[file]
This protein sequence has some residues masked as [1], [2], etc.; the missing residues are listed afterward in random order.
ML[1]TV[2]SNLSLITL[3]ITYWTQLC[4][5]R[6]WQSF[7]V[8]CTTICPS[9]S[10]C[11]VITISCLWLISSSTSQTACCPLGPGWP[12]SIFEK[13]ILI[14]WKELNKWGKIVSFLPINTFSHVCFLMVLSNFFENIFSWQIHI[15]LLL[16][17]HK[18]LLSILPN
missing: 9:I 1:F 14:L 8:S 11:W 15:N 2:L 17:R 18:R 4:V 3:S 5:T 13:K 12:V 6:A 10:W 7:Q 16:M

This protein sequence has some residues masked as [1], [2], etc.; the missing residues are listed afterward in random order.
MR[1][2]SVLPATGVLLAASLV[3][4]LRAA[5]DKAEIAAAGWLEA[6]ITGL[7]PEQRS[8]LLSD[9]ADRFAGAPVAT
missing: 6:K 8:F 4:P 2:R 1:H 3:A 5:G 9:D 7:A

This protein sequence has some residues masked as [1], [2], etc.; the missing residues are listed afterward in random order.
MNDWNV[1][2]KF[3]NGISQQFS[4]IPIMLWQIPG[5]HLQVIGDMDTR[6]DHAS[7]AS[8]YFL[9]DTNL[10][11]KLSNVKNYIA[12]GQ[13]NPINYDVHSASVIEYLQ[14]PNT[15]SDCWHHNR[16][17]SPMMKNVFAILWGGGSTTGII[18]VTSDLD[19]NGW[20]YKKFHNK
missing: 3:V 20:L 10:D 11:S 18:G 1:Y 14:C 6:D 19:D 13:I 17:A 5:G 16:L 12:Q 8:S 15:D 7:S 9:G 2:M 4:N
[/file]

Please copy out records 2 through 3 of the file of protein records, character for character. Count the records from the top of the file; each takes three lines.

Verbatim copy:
This protein sequence has some residues masked as [1], [2], etc.; the missing residues are listed afterward in random order.
MR[1][2]SVLPATGVLLAASLV[3][4]LRAA[5]DKAEIAAAGWLEA[6]ITGL[7]PEQRS[8]LLSD[9]ADRFAGAPVAT
missing: 6:K 8:F 4:P 2:R 1:H 3:A 5:G 9:D 7:A

This protein sequence has some residues masked as [1], [2], etc.; the missing residues are listed afterward in random order.
MNDWNV[1][2]KF[3]NGISQQFS[4]IPIMLWQIPG[5]HLQVIGDMDTR[6]DHAS[7]AS[8]YFL[9]DTNL[10][11]KLSNVKNYIA[12]GQ[13]NPINYDVHSASVIEYLQ[14]PNT[15]SDCWHHNR[16][17]SPMMKNVFAILWGGGSTTGII[18]VTSDLD[19]NGW[20]YKKFHNK
missing: 3:V 20:L 10:D 11:S 18:G 1:Y 14:C 6:D 19:D 13:I 17:A 5:G 16:L 12:Q 8:S 15:D 7:S 9:G 2:M 4:N